The next generation of Google’s Android operating system, due for release next month, will encrypt data by default for the first time, the company said Thursday, raising yet another barrier to police gaining access to the troves of personal data typically kept on smartphones, reports the Washington Post.

Android has offered optional encryption on some devices since 2011, but security experts say few users have known how to turn on the feature. Now Google is designing the activation procedures for new Android devices so that encryption happens automatically; only somebody who enters a device's password will be able to see the pictures, videos and communications stored on those smartphones.

The move offers Android, the world’s most popular operating system for smartphones, a degree of protection that resembles what Apple on Wednesday began providing for iPhones.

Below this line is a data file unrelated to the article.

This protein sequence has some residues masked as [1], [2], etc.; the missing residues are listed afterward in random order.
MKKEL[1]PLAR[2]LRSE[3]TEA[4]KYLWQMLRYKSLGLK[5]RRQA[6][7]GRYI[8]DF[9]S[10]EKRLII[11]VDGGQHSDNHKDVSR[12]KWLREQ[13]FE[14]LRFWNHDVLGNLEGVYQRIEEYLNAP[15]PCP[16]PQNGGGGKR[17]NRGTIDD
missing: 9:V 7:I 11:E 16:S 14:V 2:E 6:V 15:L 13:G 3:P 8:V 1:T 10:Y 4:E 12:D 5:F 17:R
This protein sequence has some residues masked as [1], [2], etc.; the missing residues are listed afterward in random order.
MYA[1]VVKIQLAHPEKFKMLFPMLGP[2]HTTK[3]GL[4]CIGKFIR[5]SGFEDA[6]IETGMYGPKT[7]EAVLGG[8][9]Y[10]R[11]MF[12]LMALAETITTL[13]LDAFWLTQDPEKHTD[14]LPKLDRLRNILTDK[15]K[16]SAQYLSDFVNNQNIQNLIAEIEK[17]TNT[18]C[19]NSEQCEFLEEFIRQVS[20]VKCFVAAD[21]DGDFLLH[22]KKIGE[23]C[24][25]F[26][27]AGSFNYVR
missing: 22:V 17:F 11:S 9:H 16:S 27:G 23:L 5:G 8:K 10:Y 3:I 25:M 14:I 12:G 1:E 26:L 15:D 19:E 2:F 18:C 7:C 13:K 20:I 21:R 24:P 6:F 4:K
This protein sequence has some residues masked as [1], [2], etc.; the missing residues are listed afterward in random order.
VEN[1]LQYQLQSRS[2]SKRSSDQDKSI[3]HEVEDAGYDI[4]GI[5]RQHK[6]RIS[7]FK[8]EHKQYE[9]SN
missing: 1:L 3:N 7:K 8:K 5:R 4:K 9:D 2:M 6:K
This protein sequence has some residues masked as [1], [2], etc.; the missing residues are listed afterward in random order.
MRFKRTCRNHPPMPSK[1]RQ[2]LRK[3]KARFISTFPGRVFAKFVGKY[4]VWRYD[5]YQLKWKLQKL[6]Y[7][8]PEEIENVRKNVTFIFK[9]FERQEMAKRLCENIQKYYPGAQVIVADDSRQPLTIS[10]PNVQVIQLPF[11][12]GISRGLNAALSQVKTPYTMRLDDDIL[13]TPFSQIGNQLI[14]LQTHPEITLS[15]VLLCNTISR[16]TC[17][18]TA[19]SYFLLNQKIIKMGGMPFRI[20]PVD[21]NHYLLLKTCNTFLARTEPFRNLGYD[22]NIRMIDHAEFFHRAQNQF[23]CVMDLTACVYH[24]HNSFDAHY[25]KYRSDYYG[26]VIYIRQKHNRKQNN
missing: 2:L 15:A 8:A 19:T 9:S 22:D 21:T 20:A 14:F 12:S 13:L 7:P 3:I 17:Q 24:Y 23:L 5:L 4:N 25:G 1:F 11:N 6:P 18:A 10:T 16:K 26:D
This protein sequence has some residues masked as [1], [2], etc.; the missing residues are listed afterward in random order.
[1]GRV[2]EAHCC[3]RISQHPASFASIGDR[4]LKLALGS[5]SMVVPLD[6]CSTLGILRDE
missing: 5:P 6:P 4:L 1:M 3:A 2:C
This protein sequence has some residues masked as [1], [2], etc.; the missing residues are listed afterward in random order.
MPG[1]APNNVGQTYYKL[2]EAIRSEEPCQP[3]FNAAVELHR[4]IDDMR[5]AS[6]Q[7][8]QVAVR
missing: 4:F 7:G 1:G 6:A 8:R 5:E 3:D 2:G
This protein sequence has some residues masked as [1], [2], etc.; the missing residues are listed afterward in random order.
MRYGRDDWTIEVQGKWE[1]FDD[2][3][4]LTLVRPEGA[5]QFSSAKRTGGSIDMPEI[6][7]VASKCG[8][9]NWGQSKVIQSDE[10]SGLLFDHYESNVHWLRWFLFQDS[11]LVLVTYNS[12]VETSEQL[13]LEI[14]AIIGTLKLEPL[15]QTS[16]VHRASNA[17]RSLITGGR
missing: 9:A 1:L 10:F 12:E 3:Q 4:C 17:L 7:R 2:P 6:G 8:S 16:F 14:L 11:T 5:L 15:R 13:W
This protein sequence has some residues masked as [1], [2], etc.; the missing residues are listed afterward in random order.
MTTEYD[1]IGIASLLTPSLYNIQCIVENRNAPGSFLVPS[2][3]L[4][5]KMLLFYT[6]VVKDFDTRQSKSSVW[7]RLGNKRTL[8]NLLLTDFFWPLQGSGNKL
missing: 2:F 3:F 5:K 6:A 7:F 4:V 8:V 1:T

Both companies have now embraced a form of encryption that in most cases will make it impossible for law enforcement officials to collect evidence from smartphones – even when authorities get legally binding search warrants.

Related:

Apple to No Longer Unlock Most Devices for Police

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